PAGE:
A lot of us read only fiction for many years before being drawn to nonfiction by either a specific book or topic. Usually we followed some sort of meandering path to get to our current love of nonfiction (or some of you might still be on your way!). Head over to Amy’s blog (Amy Reads) to leave your link with your response to the question:
How did you get into nonfiction? Do you remember your first nonfiction book or subject? If so, do you still read those subjects?
During college, I wanted to become a geneticist or CSI, but I sucked at biology and chemistry and biochemistry. So I turned into psychology instead, and thought perhaps I could be a forensic scientist or a FBI profiler! I started reading a lot of True Crime & Forensic Science books. My favorite author on the topic was John Douglas (e.g. Mind Hunter: Inside the FBI's Elite Serial Crime Unit, The Anatomy of Motive : The FBI's Legendary Mindhunter Explores the Key to Understanding and Catching Violent Criminals, Journey Into Darkness). I also read true crime books on Jeffrey Dahmer, the Green River Killer, and other scary people. I was just fascinated with how their mind works. The whole nature vs nurture debate was just so interesting. I took a criminology course, but since I wasn't a Bachelor of Arts major, I couldn't take any more classes in that area, which was a shame.
I also bought a few NF books back then, like Six Thinking Hats by Edward De Bono (because "thinking books" seemed brilliant), A Brief History of Time by Stephen Hawking (because someone I had a crush on was reading it... and no, nothing ever came out of that - maybe because I didn't finish reading this book? lol), The Double Helix: A Personal Account of the Discovery of the Structure of DNA by James Watson (because my mum heard about this book and she knew I was interested in genetics. My mum also gave me a subscription to a magazine about criminals - how cool is my mum?) I still have read these books, and many other Non-Fiction books I bought, but I haven't read any of them yet! It seems like I always prioritize to read the books I borrow from the library first, because someone else could be waiting to read them and I don't want them to wait any longer! So I end up with a bookshelf of books that I am still very much interested in, and hope I will read them one day (reading YOUR blogs doesn't help as I now have a VERY LONG To-Be-Read list of all the wonderful books you reviewed - non-fiction or otherwise!)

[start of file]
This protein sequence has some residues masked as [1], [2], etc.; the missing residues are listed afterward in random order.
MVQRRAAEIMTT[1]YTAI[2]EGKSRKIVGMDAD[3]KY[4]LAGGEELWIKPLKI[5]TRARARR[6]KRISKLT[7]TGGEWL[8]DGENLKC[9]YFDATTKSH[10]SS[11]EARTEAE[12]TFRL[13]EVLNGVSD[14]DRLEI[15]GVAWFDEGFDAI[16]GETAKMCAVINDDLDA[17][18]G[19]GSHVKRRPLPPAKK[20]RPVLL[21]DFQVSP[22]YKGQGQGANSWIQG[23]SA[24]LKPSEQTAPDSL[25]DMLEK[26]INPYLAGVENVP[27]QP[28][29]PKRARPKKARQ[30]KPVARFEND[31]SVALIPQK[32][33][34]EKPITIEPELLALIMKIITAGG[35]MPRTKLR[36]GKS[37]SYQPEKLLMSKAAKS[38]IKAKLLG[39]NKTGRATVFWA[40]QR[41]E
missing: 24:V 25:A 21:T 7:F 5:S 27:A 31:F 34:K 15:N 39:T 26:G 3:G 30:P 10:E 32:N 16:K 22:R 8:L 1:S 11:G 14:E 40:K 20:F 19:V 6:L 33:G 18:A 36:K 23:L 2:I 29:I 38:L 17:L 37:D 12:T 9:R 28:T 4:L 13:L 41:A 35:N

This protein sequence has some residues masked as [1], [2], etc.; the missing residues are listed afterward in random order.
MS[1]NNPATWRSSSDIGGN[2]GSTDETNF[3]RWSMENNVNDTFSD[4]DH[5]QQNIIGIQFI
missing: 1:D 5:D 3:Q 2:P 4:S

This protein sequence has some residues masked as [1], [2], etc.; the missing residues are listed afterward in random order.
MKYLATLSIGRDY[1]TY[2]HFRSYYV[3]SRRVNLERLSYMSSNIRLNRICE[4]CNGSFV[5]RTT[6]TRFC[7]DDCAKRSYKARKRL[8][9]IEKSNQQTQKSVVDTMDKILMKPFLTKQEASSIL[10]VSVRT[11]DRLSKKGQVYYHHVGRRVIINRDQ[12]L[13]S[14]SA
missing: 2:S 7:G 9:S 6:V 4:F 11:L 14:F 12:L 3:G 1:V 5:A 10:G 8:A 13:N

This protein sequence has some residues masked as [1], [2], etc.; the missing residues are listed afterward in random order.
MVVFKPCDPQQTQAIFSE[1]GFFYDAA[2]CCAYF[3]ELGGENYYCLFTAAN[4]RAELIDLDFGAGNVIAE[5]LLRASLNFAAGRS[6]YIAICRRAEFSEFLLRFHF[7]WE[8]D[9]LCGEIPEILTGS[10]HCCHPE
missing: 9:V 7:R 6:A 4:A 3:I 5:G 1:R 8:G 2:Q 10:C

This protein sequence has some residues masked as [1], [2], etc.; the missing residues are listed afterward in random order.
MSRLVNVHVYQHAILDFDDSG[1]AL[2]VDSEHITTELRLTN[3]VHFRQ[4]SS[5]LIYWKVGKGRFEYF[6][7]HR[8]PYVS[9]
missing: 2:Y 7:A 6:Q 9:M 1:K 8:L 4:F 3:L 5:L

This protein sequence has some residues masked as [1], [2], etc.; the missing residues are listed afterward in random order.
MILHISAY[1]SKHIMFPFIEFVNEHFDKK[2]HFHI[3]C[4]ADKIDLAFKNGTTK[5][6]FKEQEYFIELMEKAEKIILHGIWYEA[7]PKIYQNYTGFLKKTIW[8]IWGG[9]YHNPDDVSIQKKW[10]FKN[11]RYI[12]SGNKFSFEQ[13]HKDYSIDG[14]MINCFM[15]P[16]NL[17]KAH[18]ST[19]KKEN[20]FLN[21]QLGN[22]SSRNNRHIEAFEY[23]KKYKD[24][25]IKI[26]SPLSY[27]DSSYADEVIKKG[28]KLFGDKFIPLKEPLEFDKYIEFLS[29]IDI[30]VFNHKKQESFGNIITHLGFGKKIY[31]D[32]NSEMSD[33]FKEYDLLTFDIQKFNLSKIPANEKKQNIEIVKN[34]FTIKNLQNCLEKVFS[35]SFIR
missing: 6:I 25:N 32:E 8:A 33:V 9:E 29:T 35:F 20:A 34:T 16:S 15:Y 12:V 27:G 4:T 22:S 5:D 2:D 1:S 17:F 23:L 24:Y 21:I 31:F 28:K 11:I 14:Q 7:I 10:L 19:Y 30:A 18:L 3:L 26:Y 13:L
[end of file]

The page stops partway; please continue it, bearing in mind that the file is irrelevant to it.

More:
It wasn't until I read Running with Scissors: A Memoir by Augusten Burroughs that I started getting interested in memoir. This was back in 2007 I think. I wish I remember how I came across this book. Sometimes, reading non-fiction is really stranger than fiction! And memoir has become one of my favorite genres. It makes me think that I live such a boring life though!
Now thinking back, even when I was a child, I did read some memoir in Chinese when I was a kid, like about this kid called Kenny without legs who traveled around on a skateboard or his hands (I don't know what this book is called in English... I tried to find it via google, I wonder if it is Kenny Easterday? For some reason I thought the kid was from Germany, but who knows...), or Toto-Chan: The Little Girl at the Window (which I read the English version for the first time recently but hadn't had a chance to review yet). I also read a lot of "Guess who dunnit" type of books - they gave you a little story, and you got to be the detective to guess who the killer was. So I guess, my reading interesting on memoir and crime books went back further than I had remembered.
There is a saying in Chinese that goes something like this - what you were like when you were 3 years old, is what you'd be like when you are 80. Maybe there really is some truth in that.